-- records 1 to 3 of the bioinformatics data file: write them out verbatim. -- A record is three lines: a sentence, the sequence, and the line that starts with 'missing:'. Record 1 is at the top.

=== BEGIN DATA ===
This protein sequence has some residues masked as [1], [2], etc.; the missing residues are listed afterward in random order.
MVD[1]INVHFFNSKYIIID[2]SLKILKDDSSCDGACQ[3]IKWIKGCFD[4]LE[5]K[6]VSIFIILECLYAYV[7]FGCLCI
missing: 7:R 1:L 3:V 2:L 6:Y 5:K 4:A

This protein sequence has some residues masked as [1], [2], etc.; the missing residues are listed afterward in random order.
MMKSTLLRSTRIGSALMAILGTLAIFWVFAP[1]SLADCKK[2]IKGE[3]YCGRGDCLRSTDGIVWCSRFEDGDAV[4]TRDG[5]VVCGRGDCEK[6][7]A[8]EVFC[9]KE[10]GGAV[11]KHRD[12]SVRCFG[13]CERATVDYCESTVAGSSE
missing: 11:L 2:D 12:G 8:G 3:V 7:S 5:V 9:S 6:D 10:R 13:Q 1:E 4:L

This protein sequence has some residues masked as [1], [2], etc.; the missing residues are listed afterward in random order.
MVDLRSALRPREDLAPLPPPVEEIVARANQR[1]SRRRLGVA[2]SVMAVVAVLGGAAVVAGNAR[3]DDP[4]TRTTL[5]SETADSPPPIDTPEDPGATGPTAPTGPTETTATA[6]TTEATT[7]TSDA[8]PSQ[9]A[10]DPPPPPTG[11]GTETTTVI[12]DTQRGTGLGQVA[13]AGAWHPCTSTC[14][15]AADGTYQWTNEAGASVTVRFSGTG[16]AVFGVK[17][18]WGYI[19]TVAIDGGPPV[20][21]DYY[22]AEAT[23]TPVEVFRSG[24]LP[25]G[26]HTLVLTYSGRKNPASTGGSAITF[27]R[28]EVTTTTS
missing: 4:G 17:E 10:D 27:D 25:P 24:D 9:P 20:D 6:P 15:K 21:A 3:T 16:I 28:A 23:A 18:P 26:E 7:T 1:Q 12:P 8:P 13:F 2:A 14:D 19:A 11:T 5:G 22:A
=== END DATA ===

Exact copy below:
This protein sequence has some residues masked as [1], [2], etc.; the missing residues are listed afterward in random order.
MVD[1]INVHFFNSKYIIID[2]SLKILKDDSSCDGACQ[3]IKWIKGCFD[4]LE[5]K[6]VSIFIILECLYAYV[7]FGCLCI
missing: 7:R 1:L 3:V 2:L 6:Y 5:K 4:A

This protein sequence has some residues masked as [1], [2], etc.; the missing residues are listed afterward in random order.
MMKSTLLRSTRIGSALMAILGTLAIFWVFAP[1]SLADCKK[2]IKGE[3]YCGRGDCLRSTDGIVWCSRFEDGDAV[4]TRDG[5]VVCGRGDCEK[6][7]A[8]EVFC[9]KE[10]GGAV[11]KHRD[12]SVRCFG[13]CERATVDYCESTVAGSSE
missing: 11:L 2:D 12:G 8:G 3:V 7:S 5:V 9:S 6:D 10:R 13:Q 1:E 4:L

This protein sequence has some residues masked as [1], [2], etc.; the missing residues are listed afterward in random order.
MVDLRSALRPREDLAPLPPPVEEIVARANQR[1]SRRRLGVA[2]SVMAVVAVLGGAAVVAGNAR[3]DDP[4]TRTTL[5]SETADSPPPIDTPEDPGATGPTAPTGPTETTATA[6]TTEATT[7]TSDA[8]PSQ[9]A[10]DPPPPPTG[11]GTETTTVI[12]DTQRGTGLGQVA[13]AGAWHPCTSTC[14][15]AADGTYQWTNEAGASVTVRFSGTG[16]AVFGVK[17][18]WGYI[19]TVAIDGGPPV[20][21]DYY[22]AEAT[23]TPVEVFRSG[24]LP[25]G[26]HTLVLTYSGRKNPASTGGSAITF[27]R[28]EVTTTTS
missing: 4:G 17:E 10:D 27:D 25:P 24:D 9:P 20:D 6:P 15:K 21:A 3:T 16:I 28:A 23:A 18:P 26:E 7:T 1:Q 12:P 8:P 13:F 2:A 14:D 19:A 11:T 5:G 22:A